Cholesterol is a vital steroid lipid circulating in the blood. It keeps the cell membranes functional and acts as a source of vitamin D.
High-density lipoprotein and low-density lipoprotein are the primary forms of cholesterol. HDL cholesterol is thought to be “good” because it moves cholesterol from your blood to your liver, where it can be removed. LDL is the “bad” type of cholesterol, which causes cholesterol to build up in the blood. This causes the arteries to harden, resulting in atherosclerosis.
It is believed that high cholesterol results from the consumption of foods with excessive saturated fat and less fiber, in addition to being overweight, smoking, and drinking excessively. Some people inherit a predisposition for high cholesterol.
Some populations may be susceptible to cholesterol found in the diet; however, dietary cholesterol consumption is not the primary cause. This article explores foods that are rich in cholesterol and harmful to the body. These include:
Salt and fat are high in processed meats like bacon and sausages. Meats that have been salted, dried, canned, or cured are also rich in fats, raising your levels of LDL.
These are generally fried in trans-fat-laden oils. This raises cholesterol and heart disease risks.
Hydrogenated Or Partially Hydrogenated Oils
Margarine and coconut oils are typical examples of this, as they are used in commercially prepared baked goods. Trans fats like those found in these oils harm cardiovascular health and cholesterol levels. (1)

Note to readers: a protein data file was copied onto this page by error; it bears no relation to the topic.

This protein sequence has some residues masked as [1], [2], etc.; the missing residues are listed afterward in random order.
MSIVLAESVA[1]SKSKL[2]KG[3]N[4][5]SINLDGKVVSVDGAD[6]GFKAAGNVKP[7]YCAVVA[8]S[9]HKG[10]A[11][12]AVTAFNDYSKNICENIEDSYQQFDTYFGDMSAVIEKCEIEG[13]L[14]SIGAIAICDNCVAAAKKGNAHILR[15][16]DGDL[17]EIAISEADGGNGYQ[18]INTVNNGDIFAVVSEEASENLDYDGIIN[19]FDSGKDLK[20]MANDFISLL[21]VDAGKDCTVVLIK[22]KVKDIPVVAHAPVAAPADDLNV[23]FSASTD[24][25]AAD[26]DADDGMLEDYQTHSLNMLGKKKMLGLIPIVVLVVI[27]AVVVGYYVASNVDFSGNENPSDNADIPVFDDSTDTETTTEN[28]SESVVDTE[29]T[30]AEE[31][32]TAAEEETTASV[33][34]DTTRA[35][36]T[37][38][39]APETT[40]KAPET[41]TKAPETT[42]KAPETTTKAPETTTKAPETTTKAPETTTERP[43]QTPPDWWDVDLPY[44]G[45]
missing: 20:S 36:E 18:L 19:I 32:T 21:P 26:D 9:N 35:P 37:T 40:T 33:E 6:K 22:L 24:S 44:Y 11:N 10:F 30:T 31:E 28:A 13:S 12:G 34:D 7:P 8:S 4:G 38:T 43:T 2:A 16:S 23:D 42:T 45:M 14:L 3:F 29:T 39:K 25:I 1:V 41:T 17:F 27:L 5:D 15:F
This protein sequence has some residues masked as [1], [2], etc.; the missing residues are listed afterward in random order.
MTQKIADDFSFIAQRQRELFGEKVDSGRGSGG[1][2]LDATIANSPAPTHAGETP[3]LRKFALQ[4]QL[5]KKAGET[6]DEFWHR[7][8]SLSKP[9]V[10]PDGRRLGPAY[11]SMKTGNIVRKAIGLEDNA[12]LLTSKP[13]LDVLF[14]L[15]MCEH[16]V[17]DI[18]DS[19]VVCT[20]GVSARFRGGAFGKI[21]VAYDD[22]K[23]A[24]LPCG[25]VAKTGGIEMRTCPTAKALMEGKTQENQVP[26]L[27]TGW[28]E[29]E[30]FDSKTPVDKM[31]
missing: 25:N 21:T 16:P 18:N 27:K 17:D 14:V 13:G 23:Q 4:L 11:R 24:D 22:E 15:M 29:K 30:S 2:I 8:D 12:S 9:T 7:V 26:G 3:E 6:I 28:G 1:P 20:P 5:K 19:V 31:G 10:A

Soda, cakes, cookies, and other sweets fall into this category. High-sugar diets raise not only the levels of total cholesterol but also triglycerides and LDL cholesterol.
Alcohol raises triglycerides. Alcohol can raise cholesterol levels and injure the heart.
Whole-milk cheese is high in saturated fat. Overeating cheese might raise your cholesterol levels.
Liver and Offal
Organ meats, or offal, like liver, are nutritious powerhouses, but their high cholesterol content makes them less than ideal for regular consumption.
Typical cuts of red meat, such as lamb, are very high in LDL or bad cholesterol. (2)
Typically, whole milk heavy cream contains a high amount of saturated fats. Whipping cream that is sold commercially might also be unhealthy. It can result in elevated cholesterol levels in addition to high-calorie intake.
Saturated fats and calories are abundant in chips, snacks, and sweets, including doughnuts, pastries, and cookies. These can significantly raise your cholesterol levels if you consume many of them frequently.
The Bottom Line
Deficiencies in cholesterol are uncommon because the human body can quickly produce it. Cholesterol is made in the liver and transported around the body by proteins. When we eat meals that are high in cholesterol, our bodies respond by decreasing their own production of cholesterol to maintain a steady internal level.
Lifestyle and dietary modifications can make a huge difference in blood cholesterol levels. If they do not improve with these changes, consider taking blood cholesterol tests. Walk-in labs have revolutionized testing procedures, making them more convenient and accessible.
- Mensink, R. P., & Katan, M. B. (1990). Effect of Dietary trans-Fatty Acids on High-Density and Low-Density Lipoprotein Cholesterol Levels in Healthy Subjects. New England Journal of Medicine, 323(7), 439–445. https://doi.org/10.1056/nejm199008163230703
- Document – Gale OneFile: Health and Medicine. (n.d.). Go.gale.com. Retrieved August 30, 2022, from https://go.gale.com/ps/i.do?id=GALE%7CA169311702&sid=googleScholar&v=2.1&it=r&linkaccess=abs&issn=14466368&p=HRCA&sw=w&userGroupName=anon%7Ed34080bc